Winter Is Coming: Your Birds Need a Heated Bird Bath

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One of the best ways to help winter birds is to provide fresh water. Get expert winter bird bath tips, including our picks for a heated bird bath.

Why Do Birds Need a Heated Bird Bath?

What’s the best thing I can do for birds in winter? asks Liza Peniston of Augusta, Kansas.

bluebird on winter bird bathCourtesy Denise Lockwood
Eastern bluebirds sitting on the edge of a heated bird bath

With colder weather arriving in much of the country soon, it’s time to start thinking about how to make your backyard a haven for winter birds. Kenn and Kimberly Kaufman advise, “Unless there’s persistent and heavy snow cover, birds are quite adept at finding natural sources of food. But finding open water is more of a challenge. We recommend maintaining a source of clean, fresh water. In our backyard, we use a simple bird bath heater to keep water available all winter long. We’ve seen birds drinking and even bathing—which shouldn’t cause alarm—when the temperatures are below freezing. Clear snow off the edges of your heated birdbath so winter visitors, like northern cardinals, can access the water.”

Many birds that rarely visit feeders will stop by a heated bird bath for a drink. Here are our top heated bird bath picks, so birds have fresh water even in freezing weather.

The Best Heated Bird Baths

Detachable Heated Bird Bath

heated bird bathVia Amazon.com

Heated bird baths like this style are pretty reasonably priced, and you can plug them right into an outdoor outlet on your patio or back porch. They heat water just enough to keep it from freezing, without making it too warm. (Birds don’t want to drink hot water.)

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Check out the 20 best bird baths and fountains for attracting birds.

Heated Bird Bath with Stand

heated bird bathVia Farm & Fleet

This bird bath is elevated on a metal stand, so it’s a great choice if you don’t have a deck railing or balcony. It’s also easy to move closer to your front door, so you won’t have to trudge through the snow drifts to fill it.

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Learn the best ways how to clean a bird bath.

Little Giant Heated Pedestal Bird Bath

pedestal bird bathVia Chewy.com

This classic, pedestal style heated bird bath looks sturdy enough so that it won’t blow over, even in a blizzard.

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Bird Bath De-Icer

bird water deicerVia Amazon.com

If you already have a bird bath in your yard that you love, add a de-icer for the winter months. Just plug it in and place it in the water. As a bonus, it gives birds a raised surface to perch on while they take a drink.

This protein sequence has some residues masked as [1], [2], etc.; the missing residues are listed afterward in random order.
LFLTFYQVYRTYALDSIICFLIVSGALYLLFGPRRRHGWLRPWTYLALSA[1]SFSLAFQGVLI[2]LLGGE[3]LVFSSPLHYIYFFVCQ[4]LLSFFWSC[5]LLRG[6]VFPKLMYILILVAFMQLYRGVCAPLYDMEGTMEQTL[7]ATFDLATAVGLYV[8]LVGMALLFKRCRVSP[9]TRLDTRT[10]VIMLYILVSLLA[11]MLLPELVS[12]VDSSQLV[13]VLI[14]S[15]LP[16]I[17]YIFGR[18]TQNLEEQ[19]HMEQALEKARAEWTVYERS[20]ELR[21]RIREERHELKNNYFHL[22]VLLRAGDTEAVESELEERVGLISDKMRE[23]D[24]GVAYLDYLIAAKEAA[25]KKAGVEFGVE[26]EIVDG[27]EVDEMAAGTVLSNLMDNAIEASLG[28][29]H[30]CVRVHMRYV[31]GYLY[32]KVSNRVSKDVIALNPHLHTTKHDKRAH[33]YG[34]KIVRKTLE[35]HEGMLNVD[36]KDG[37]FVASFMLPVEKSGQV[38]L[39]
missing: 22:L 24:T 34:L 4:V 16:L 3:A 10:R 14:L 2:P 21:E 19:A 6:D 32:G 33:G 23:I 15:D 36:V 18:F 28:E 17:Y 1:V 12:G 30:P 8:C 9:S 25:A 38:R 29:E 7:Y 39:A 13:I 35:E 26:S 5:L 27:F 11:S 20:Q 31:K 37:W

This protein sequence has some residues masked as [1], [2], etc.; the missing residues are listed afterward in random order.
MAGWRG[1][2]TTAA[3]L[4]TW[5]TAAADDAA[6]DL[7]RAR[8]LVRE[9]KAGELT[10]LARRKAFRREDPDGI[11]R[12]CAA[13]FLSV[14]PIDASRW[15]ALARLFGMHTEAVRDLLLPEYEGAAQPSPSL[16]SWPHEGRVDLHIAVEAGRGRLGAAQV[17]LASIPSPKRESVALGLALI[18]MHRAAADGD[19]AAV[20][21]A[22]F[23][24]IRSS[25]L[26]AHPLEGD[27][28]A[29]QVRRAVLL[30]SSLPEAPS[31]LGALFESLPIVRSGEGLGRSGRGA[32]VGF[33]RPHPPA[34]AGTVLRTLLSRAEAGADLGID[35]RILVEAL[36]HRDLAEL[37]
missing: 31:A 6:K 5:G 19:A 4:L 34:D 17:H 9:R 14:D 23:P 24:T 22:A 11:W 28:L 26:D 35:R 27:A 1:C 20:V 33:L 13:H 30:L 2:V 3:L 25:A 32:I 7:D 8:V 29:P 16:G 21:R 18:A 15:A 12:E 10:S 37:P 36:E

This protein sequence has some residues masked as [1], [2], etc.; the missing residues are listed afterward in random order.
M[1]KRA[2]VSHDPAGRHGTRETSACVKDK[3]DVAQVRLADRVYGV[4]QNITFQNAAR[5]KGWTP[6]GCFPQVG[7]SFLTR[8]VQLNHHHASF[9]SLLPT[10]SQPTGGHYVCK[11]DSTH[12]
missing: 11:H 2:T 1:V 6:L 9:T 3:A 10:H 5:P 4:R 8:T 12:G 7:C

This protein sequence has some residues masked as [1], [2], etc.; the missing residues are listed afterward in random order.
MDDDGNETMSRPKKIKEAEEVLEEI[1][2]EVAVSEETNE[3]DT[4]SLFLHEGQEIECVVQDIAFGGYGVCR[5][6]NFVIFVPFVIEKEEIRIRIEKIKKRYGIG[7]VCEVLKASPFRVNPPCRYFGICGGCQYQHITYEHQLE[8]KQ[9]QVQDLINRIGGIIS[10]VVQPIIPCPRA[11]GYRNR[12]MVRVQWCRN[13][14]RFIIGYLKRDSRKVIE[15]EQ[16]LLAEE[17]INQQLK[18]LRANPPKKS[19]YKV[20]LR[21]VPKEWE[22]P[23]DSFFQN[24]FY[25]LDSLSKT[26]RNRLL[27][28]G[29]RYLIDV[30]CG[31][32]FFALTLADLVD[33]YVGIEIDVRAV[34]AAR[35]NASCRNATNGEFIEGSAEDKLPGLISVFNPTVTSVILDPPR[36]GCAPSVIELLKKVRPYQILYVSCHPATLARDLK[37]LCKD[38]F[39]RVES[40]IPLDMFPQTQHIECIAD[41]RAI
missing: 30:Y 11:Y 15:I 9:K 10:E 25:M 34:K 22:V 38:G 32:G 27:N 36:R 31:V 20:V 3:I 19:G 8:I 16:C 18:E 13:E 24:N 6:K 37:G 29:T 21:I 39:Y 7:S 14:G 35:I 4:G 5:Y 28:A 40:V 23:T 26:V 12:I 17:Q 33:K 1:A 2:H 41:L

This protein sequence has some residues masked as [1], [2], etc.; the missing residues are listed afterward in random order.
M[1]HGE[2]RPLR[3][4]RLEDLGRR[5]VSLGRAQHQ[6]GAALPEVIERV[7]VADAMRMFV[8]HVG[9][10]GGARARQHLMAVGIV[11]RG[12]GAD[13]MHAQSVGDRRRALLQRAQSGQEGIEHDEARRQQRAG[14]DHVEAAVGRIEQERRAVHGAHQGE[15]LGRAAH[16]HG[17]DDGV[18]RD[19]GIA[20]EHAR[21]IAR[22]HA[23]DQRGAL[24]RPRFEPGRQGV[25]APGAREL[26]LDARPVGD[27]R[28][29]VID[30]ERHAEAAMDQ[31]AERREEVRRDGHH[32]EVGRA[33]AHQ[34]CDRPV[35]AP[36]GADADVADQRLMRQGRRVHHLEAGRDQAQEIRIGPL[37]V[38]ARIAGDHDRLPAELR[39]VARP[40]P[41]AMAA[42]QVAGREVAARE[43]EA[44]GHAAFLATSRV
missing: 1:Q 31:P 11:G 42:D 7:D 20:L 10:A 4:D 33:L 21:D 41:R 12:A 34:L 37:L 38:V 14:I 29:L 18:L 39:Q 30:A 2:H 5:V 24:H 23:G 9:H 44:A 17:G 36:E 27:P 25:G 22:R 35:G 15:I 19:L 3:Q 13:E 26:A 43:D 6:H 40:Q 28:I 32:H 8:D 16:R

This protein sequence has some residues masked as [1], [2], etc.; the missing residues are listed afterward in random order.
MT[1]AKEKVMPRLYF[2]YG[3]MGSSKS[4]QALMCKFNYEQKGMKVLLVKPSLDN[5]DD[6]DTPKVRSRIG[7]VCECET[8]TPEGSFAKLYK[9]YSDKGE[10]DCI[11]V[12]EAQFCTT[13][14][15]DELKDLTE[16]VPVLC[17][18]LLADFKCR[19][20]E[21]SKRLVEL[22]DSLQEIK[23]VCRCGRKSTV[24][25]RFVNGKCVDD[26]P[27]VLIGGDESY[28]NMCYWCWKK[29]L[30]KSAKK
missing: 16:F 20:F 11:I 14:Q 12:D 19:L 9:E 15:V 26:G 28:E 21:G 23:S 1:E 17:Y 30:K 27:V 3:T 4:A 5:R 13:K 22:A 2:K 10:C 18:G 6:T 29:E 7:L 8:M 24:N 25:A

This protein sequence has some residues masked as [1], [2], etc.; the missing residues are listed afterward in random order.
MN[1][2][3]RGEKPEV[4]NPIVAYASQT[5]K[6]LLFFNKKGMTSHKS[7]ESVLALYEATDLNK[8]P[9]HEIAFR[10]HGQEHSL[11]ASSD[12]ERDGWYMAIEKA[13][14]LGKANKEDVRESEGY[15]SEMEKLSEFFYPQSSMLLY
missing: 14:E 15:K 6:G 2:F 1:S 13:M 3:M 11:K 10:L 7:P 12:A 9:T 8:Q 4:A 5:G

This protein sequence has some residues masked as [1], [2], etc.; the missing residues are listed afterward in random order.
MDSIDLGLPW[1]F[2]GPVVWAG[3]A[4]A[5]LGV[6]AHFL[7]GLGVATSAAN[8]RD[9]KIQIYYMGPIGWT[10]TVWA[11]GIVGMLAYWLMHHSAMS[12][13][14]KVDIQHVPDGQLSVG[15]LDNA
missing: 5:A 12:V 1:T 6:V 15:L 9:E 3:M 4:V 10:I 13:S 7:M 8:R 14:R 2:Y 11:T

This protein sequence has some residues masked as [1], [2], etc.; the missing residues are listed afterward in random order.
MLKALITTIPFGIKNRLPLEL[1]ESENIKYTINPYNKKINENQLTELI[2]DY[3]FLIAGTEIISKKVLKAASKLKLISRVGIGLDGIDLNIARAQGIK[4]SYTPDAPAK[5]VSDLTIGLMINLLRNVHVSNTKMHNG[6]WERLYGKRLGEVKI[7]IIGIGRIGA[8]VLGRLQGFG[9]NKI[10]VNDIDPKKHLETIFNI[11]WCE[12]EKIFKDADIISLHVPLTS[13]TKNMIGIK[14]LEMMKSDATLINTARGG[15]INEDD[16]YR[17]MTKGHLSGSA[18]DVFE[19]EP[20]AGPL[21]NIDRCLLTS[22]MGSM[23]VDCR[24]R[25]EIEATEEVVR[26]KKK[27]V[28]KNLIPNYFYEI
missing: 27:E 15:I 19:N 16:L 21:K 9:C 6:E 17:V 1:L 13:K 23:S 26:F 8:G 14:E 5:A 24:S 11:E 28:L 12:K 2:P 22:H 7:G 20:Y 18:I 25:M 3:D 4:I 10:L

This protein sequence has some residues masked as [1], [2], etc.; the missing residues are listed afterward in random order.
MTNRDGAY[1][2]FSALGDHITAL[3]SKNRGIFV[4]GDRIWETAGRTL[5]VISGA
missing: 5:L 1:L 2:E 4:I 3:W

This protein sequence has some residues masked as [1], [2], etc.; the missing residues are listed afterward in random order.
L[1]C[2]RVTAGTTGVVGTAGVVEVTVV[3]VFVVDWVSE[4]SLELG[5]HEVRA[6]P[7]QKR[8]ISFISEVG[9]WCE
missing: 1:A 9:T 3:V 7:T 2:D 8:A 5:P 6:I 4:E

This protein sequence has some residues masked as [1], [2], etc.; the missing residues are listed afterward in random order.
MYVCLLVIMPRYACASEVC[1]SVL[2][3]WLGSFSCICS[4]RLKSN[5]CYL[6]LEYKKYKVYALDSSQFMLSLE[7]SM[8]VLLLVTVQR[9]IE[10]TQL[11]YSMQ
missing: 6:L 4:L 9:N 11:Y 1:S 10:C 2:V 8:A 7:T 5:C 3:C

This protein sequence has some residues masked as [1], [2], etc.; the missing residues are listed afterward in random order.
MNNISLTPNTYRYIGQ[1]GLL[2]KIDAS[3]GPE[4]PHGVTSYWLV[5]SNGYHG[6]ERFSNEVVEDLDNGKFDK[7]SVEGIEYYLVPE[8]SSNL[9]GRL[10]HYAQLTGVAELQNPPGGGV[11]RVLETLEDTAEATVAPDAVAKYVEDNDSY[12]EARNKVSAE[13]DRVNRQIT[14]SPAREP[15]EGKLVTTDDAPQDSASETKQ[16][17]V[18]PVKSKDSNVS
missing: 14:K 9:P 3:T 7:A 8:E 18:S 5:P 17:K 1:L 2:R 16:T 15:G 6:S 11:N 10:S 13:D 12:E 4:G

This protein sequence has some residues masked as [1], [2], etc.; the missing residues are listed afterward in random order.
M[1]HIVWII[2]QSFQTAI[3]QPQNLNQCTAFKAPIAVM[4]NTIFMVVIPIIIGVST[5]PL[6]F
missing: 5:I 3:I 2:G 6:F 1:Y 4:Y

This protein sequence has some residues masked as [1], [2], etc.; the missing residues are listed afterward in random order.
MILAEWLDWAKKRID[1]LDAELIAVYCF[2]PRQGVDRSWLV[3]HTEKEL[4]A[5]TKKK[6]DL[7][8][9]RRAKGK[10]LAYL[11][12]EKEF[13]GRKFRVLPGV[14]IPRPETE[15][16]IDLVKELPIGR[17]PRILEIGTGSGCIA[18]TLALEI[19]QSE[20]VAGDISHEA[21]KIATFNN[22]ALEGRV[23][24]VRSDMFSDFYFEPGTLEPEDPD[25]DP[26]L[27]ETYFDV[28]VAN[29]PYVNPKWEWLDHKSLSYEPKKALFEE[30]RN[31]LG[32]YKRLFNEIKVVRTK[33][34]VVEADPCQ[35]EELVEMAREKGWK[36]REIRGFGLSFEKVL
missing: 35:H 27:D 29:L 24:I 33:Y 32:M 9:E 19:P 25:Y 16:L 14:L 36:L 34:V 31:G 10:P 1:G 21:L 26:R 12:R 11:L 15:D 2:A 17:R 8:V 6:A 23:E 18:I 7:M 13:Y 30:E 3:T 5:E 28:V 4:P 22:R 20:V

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More Winter Bird Bath Tips

robin on heated bird bathCourtesy Judy Aughey
A robin taking a drink from a winter heated bird bath

Keep the Water Moving

If the temperatures aren’t too cold, just keeping the water moving can be enough to keep it from freezing. Try adding a Water Wiggler or small fountain to your birdbath. These are nice in warm weather too, when the moving water keeps mosquitoes away.

Choose a Winter Bird Bath Wisely

Avoid concrete, stone, or glass bird baths in the winter, as they can crack if the water freezes. Shallow bowls are best, since birds may only use the bath for drinking when the weather is cold.

“I set a shallow dish filled with water on a barrel located just below a window. Because the water freezes quickly, I just open the window, remove the ice that accumulates in the dish and refill it. It’s very convenient, and the birds appreciate my extra effort,” says Margaret Retz of Boyceville, Wisconsin.

Is it safe to freeze hummingbird nectar?

Fill Bird Baths Frequently in Winter

If a heated bird bath is out of your price range, try moving your bird bath close to a window and filling it with warm (not hot) water several times each day. It’s a short-term solution, but it also encourages you to keep on eye on your birds and makes you a better bird-watcher! Psst—Never add any kind of additives to your water to keep it from freezing. They are simply not safe for birds.

“I don’t have a heated bird bath, but I still provide water for my winter birds during the cold season. In the morning when the water in my bird bath is frozen, I simply pour hot water over the ice. This quickly loosens it, and I pop the ice right out of the bird bath. Then I refill it with warm water. When it’s really cold, I’ll do this a few times a day,” says Sherry Schoberg of Elkridge, Maryland.

Next, learn how hummingbirds survive snow and cold weather.

Jill Staake
Jill lives in Tampa, Florida, and writes about gardening, butterflies, outdoor projects and birding. When she's not gardening, you'll find he reading, traveling and happily digging her toes into the sand on the beach.